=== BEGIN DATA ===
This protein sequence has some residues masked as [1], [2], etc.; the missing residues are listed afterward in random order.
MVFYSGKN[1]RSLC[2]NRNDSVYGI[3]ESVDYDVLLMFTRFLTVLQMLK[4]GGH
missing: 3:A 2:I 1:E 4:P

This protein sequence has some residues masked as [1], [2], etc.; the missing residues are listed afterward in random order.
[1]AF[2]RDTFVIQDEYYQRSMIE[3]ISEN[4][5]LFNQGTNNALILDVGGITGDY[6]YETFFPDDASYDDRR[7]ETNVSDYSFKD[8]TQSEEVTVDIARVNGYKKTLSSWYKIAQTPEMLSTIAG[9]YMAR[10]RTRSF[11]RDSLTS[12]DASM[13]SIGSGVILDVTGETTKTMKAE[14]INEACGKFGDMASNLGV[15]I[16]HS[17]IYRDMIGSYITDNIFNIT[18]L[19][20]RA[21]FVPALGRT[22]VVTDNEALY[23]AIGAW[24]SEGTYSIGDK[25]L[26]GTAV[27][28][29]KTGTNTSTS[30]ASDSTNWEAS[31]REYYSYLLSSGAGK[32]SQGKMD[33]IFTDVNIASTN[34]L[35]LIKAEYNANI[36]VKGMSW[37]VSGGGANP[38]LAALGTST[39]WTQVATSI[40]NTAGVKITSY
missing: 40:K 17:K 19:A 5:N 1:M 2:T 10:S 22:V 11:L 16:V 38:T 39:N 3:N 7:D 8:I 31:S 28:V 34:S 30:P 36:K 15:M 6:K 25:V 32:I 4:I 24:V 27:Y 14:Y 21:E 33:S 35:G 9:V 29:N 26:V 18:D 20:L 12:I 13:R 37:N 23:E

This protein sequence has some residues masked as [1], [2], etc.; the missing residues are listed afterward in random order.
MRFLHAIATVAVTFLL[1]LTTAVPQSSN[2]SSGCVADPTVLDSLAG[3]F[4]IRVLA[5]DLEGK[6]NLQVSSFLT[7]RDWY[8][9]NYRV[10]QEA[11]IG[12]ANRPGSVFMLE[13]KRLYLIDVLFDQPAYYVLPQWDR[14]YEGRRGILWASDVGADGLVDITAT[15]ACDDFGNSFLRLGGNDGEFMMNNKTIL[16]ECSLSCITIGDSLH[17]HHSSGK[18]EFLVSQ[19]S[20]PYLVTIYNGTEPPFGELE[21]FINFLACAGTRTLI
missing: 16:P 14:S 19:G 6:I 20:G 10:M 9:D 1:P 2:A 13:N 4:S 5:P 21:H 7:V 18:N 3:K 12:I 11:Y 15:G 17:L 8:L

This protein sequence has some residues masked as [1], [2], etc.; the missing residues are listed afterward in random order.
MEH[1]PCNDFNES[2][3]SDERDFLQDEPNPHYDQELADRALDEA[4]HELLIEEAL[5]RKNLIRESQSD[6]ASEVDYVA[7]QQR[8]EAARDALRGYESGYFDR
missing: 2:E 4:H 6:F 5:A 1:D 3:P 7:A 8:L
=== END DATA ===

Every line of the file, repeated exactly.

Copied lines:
This protein sequence has some residues masked as [1], [2], etc.; the missing residues are listed afterward in random order.
MVFYSGKN[1]RSLC[2]NRNDSVYGI[3]ESVDYDVLLMFTRFLTVLQMLK[4]GGH
missing: 3:A 2:I 1:E 4:P

This protein sequence has some residues masked as [1], [2], etc.; the missing residues are listed afterward in random order.
[1]AF[2]RDTFVIQDEYYQRSMIE[3]ISEN[4][5]LFNQGTNNALILDVGGITGDY[6]YETFFPDDASYDDRR[7]ETNVSDYSFKD[8]TQSEEVTVDIARVNGYKKTLSSWYKIAQTPEMLSTIAG[9]YMAR[10]RTRSF[11]RDSLTS[12]DASM[13]SIGSGVILDVTGETTKTMKAE[14]INEACGKFGDMASNLGV[15]I[16]HS[17]IYRDMIGSYITDNIFNIT[18]L[19][20]RA[21]FVPALGRT[22]VVTDNEALY[23]AIGAW[24]SEGTYSIGDK[25]L[26]GTAV[27][28][29]KTGTNTSTS[30]ASDSTNWEAS[31]REYYSYLLSSGAGK[32]SQGKMD[33]IFTDVNIASTN[34]L[35]LIKAEYNANI[36]VKGMSW[37]VSGGGANP[38]LAALGTST[39]WTQVATSI[40]NTAGVKITSY
missing: 40:K 17:K 19:A 5:N 1:M 2:T 10:S 22:V 11:L 16:V 38:T 39:N 3:N 7:D 8:I 31:S 28:V 34:S 30:P 36:K 15:M 6:K 25:V 32:I 4:I 24:V 27:Y 14:Y 21:E 33:S 35:G 9:V 29:N 26:V 18:D 20:L 12:I 13:R 37:N 23:E

This protein sequence has some residues masked as [1], [2], etc.; the missing residues are listed afterward in random order.
MRFLHAIATVAVTFLL[1]LTTAVPQSSN[2]SSGCVADPTVLDSLAG[3]F[4]IRVLA[5]DLEGK[6]NLQVSSFLT[7]RDWY[8][9]NYRV[10]QEA[11]IG[12]ANRPGSVFMLE[13]KRLYLIDVLFDQPAYYVLPQWDR[14]YEGRRGILWASDVGADGLVDITAT[15]ACDDFGNSFLRLGGNDGEFMMNNKTIL[16]ECSLSCITIGDSLH[17]HHSSGK[18]EFLVSQ[19]S[20]PYLVTIYNGTEPPFGELE[21]FINFLACAGTRTLI
missing: 16:P 14:S 19:G 6:I 20:G 10:M 9:D 1:P 2:A 13:N 4:S 5:P 21:H 7:V 18:N 3:K 12:I 11:Y 15:G 17:L 8:L

This protein sequence has some residues masked as [1], [2], etc.; the missing residues are listed afterward in random order.
MEH[1]PCNDFNES[2][3]SDERDFLQDEPNPHYDQELADRALDEA[4]HELLIEEAL[5]RKNLIRESQSD[6]ASEVDYVA[7]QQR[8]EAARDALRGYESGYFDR
missing: 2:E 4:H 6:F 5:A 1:D 3:P 7:A 8:L